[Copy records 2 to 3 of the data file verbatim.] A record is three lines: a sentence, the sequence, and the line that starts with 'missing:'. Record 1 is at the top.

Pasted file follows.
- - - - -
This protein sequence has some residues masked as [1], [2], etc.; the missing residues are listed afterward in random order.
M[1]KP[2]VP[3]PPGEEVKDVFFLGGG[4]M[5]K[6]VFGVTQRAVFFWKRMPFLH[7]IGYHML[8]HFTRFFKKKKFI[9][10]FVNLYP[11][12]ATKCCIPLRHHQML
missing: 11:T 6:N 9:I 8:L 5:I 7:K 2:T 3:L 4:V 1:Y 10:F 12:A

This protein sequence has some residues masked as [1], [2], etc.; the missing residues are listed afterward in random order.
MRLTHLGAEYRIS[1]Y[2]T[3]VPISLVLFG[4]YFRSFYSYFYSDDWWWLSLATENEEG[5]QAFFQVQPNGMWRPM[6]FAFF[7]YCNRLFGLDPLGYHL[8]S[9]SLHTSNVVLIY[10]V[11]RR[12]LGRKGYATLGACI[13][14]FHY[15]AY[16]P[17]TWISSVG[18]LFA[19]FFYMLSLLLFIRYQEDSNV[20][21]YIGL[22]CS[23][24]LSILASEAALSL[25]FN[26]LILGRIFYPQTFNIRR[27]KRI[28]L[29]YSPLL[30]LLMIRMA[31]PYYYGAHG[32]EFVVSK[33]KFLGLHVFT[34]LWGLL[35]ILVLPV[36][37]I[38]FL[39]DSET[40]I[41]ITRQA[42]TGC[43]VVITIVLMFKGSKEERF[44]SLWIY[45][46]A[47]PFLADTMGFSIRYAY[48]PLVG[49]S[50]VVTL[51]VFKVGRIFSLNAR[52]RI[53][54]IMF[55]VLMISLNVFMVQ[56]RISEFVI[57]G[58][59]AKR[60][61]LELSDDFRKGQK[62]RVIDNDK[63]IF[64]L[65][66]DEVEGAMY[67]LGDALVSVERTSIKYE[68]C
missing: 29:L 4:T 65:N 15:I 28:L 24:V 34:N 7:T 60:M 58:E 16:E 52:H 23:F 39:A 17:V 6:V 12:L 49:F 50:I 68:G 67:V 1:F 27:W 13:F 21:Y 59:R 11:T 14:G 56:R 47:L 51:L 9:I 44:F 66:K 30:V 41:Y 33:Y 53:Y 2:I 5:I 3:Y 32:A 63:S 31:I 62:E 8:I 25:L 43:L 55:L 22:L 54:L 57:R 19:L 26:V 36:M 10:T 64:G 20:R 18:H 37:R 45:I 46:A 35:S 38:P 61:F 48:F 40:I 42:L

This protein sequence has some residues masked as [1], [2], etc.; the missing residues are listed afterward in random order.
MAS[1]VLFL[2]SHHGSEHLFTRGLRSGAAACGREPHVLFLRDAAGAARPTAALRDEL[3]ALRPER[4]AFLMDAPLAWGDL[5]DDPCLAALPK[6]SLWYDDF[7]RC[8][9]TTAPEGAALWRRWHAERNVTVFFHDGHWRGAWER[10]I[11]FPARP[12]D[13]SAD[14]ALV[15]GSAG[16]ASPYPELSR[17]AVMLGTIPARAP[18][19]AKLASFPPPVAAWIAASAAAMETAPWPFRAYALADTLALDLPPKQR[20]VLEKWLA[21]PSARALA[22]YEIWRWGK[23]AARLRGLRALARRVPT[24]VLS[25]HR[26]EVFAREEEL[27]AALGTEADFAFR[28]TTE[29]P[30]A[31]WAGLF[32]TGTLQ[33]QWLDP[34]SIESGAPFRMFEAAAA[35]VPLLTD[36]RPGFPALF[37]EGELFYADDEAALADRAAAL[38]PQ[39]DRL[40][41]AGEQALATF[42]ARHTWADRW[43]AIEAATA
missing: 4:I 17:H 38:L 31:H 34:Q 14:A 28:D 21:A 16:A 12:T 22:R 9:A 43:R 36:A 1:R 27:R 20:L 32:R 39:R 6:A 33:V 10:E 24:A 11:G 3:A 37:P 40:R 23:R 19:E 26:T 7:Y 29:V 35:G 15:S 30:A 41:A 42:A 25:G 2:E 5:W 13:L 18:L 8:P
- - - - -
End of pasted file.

This protein sequence has some residues masked as [1], [2], etc.; the missing residues are listed afterward in random order.
MRLTHLGAEYRIS[1]Y[2]T[3]VPISLVLFG[4]YFRSFYSYFYSDDWWWLSLATENEEG[5]QAFFQVQPNGMWRPM[6]FAFF[7]YCNRLFGLDPLGYHL[8]S[9]SLHTSNVVLIY[10]V[11]RR[12]LGRKGYATLGACI[13][14]FHY[15]AY[16]P[17]TWISSVG[18]LFA[19]FFYMLSLLLFIRYQEDSNV[20][21]YIGL[22]CS[23][24]LSILASEAALSL[25]FN[26]LILGRIFYPQTFNIRR[27]KRI[28]L[29]YSPLL[30]LLMIRMA[31]PYYYGAHG[32]EFVVSK[33]KFLGLHVFT[34]LWGLL[35]ILVLPV[36][37]I[38]FL[39]DSET[40]I[41]ITRQA[42]TGC[43]VVITIVLMFKGSKEERF[44]SLWIY[45][46]A[47]PFLADTMGFSIRYAY[48]PLVG[49]S[50]VVTL[51]VFKVGRIFSLNAR[52]RI[53][54]IMF[55]VLMISLNVFMVQ[56]RISEFVI[57]G[58][59]AKR[60][61]LELSDDFRKGQK[62]RVIDNDK[63]IF[64]L[65][66]DEVEGAMY[67]LGDALVSVERTSIKYE[68]C
missing: 29:L 4:T 65:N 15:I 28:L 24:V 34:N 7:T 60:M 58:E 16:E 52:H 23:F 39:A 17:V 6:V 12:L 49:F 50:I 68:G 67:V 1:F 27:W 13:F 21:Y 59:R 11:T 14:G 56:R 47:L 51:L 9:I 44:F 66:K 30:V 41:Y 33:Y 53:Y 2:I 5:I 3:Y 32:A 63:S 31:I 62:E 8:I 25:L 43:L 55:L 22:L 54:L 57:R 19:L 26:V 36:M 10:T 64:G 20:R 18:H 37:R 45:I 46:A 35:S 38:P 61:F 48:F 40:I 42:L

This protein sequence has some residues masked as [1], [2], etc.; the missing residues are listed afterward in random order.
MAS[1]VLFL[2]SHHGSEHLFTRGLRSGAAACGREPHVLFLRDAAGAARPTAALRDEL[3]ALRPER[4]AFLMDAPLAWGDL[5]DDPCLAALPK[6]SLWYDDF[7]RC[8][9]TTAPEGAALWRRWHAERNVTVFFHDGHWRGAWER[10]I[11]FPARP[12]D[13]SAD[14]ALV[15]GSAG[16]ASPYPELSR[17]AVMLGTIPARAP[18][19]AKLASFPPPVAAWIAASAAAMETAPWPFRAYALADTLALDLPPKQR[20]VLEKWLA[21]PSARALA[22]YEIWRWGK[23]AARLRGLRALARRVPT[24]VLS[25]HR[26]EVFAREEEL[27]AALGTEADFAFR[28]TTE[29]P[30]A[31]WAGLF[32]TGTLQ[33]QWLDP[34]SIESGAPFRMFEAAAA[35]VPLLTD[36]RPGFPALF[37]EGELFYADDEAALADRAAAL[38]PQ[39]DRL[40][41]AGEQALATF[42]ARHTWADRW[43]AIEAATA
missing: 4:I 17:H 38:L 31:H 34:Q 14:A 28:D 21:A 16:A 12:T 22:R 9:A 43:R 36:A 1:R 27:R 20:L 32:R 39:R 6:A 33:V 10:E 24:A 11:G 3:A 37:P 40:R 23:R 19:E 26:T 7:Y 29:V 35:G 15:S 30:A 41:A 42:A 25:G 2:E 5:W 13:L 18:L 8:P